From: Jony Rosenne (firstname.lastname@example.org)
Date: Fri Aug 01 2003 - 03:14:00 EDT
The characters in the block FBxx are deprecated and are not needed. The are
equivalent to their decomposed sequence.
In Hebrew, there are basically three layers: The letters, which are
mandatory, the points, which are optional and indicate vowels and other
pronunciation variations, and cantillation marks which are also optional and
It is possible to use partial pointing, marking only some of the letters.
Cantillation marks are used only with the Bible and not always.
Some marks are difficult to classify.
It should be possible to compare and mix plain Hebrew, without any points
and cantillation marks, with pointed or fully marked Hebrew.
Thus, there is only one letter Shin, commonly unpointed and representing
both Shin and Sin. In pointed text, the Shin and Sin points are added.
> -----Original Message-----
> From: email@example.com
> [mailto:firstname.lastname@example.org] On Behalf Of Ted Hopp
> Sent: Friday, August 01, 2003 1:00 AM
> To: Peter Kirk
> Cc: John Cowan; email@example.com
> Subject: SPAM: Re: Hebrew Vav Holam
> On Thursday, July 31, 2003 6:32 PM, Peter Kirk wrote:
> > We mustn't forget that unusual combinations are sometimes
> > For example, there are languages which use Hebrew base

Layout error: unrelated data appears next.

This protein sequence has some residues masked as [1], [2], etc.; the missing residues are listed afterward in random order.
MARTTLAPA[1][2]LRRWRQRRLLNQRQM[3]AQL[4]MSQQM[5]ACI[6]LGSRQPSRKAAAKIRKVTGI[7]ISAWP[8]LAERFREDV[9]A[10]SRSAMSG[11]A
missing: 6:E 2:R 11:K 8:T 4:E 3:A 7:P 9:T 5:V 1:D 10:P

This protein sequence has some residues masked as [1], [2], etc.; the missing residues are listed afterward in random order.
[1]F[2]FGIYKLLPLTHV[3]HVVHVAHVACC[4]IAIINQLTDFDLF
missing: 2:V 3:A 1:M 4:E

> characters with
> > Arabic vowel points. We mustn't make these illegal sequences in
> > Unicode without very good reason.
> But we shouldn't introduce the possibility for new,
> meaningless sequences without very good reason, either. A new
> character is being discussed as a minimal change needed to
> address a specific need in Hebrew. Let's not introduce
> generality for the sake of generality. (Personally, I'd be
> curious as to why there are three characters HEBREW LETTER
> SHIN, HEBREW POINT SHIN DOT, and HEBREW POINT SIN DOT instead
> of three characters HEBREW LETTER SHIN, HEBREW LETTER SHIN
> WITH SHIN DOT, and HEBREW LETTER SHIN WITH SIN DOT, without
> the need for alphabetic presentation forms for the latter
> two. Was this alternative considered and rejected? If so, the
> rationale might be useful to this discussion.)
> I certainly hope it isn't that people prefer a new combining
> mark instead of a letter because, "Gee, there'll be lots of
> things people will be able to do with this!" Save it for
> Ken's new block of combining dots. :)
> Ted Hopp, Ph.D.
> ZigZag, Inc.
> newSLATE is your personal learning workspace
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